Is Main Street Feeling Better About the Economy?

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Amid a wide range of uncertainty and an overall sluggish economy, small businesses located on Main Street are still skeptical about their future. In fact, small business optimism indicates sub-par growth and recession conditions.

The National Federation of Independent Business, the leading nonprofit small business association representing small and independent businesses, reported that its Small Business Optimism Index dropped 2.7 points from January to 91.4 in February, breaking a three-month streak of improvement. At the beginning of 2013, the index posted a reading of only 88.9. The pre-recession average of the index is 100.

“Uncertainty is a major cause of the Index’s dip. Lacking any progress in Washington and facing continued unknowns with the healthcare law, the EPA, the minimum wage, tax reform, and more, it is no surprise that the Small Business Optimism Index fell, reversing a few months of modest gains,” said NFIB chief economist Bill Dunkelberg. “As long as uncertainty remains high, owners will remain cautious when it comes to increasing inventory. Business owners aren’t going to bet their money on a future they cannot see clearly.”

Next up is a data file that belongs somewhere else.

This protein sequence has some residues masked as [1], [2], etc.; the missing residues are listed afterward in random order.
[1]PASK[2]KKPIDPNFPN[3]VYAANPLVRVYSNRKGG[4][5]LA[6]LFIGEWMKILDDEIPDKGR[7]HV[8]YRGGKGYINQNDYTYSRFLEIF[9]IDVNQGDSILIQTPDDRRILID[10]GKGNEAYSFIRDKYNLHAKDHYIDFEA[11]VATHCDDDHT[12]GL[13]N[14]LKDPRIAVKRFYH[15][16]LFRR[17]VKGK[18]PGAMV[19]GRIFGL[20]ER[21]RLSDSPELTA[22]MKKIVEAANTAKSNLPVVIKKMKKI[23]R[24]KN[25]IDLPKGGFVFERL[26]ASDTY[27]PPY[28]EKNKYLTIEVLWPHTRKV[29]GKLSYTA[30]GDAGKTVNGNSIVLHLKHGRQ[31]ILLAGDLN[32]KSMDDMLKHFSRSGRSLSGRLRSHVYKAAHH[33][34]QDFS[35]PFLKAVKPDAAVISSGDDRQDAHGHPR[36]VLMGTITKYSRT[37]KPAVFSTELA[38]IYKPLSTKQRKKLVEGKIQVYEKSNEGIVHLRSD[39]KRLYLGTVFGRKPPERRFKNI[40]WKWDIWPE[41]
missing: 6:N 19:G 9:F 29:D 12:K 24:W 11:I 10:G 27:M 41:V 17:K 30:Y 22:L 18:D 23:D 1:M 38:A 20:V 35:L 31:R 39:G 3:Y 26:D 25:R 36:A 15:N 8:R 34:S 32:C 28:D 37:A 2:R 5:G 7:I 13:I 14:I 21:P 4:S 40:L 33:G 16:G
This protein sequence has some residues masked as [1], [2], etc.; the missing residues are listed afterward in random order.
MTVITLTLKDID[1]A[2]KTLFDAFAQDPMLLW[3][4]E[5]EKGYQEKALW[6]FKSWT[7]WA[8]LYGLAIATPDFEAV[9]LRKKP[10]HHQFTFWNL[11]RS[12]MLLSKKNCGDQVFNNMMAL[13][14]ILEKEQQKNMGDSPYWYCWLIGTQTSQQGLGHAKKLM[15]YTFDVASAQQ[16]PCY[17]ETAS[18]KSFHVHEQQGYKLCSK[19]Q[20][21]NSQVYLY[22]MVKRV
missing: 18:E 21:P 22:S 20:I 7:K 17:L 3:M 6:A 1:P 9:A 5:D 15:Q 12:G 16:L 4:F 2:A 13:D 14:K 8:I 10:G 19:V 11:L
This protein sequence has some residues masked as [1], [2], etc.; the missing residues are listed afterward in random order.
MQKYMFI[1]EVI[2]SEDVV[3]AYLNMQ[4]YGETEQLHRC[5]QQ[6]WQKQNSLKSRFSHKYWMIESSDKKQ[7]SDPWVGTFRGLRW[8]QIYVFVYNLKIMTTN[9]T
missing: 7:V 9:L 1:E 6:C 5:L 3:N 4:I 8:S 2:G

Adding to the weak sentiment, only one of the 10 index components were positive, while six were negative. Small businesses did not experience any changes in their current job openings, credit conditions, or earnings trends. Plans to make capital outlays was the only improved component, but only gained one point. Meanwhile, businesses expecting the economy to improve plunged 8 points.

Small businesses are still most concerned with government regulation and taxes, with both remaining unchanged from a year earlier. In fact, 21 percent of businesses say government red tape is their top problem, while 19 percent say taxes are the main problem. Sixteen percent are most concerned about sales.

“The economy is not doing well and little is happening in Washington that would lead owners to think otherwise,” added Dunkelberg. “Even the Federal Reserve’s guidance is for a weak economy, that’s what owners read and they are the experts (and policy makers.) All policy is focused on the election, pandering to special interests, not the interests of the ‘middle class’ (most of us), which simply wants to see better economic growth and serious job creation (along with improving compensation.) Consumer sentiment is equally morose for this stage of a ‘recovery.’ Only 1 in 10 consumers think government policy is good.”

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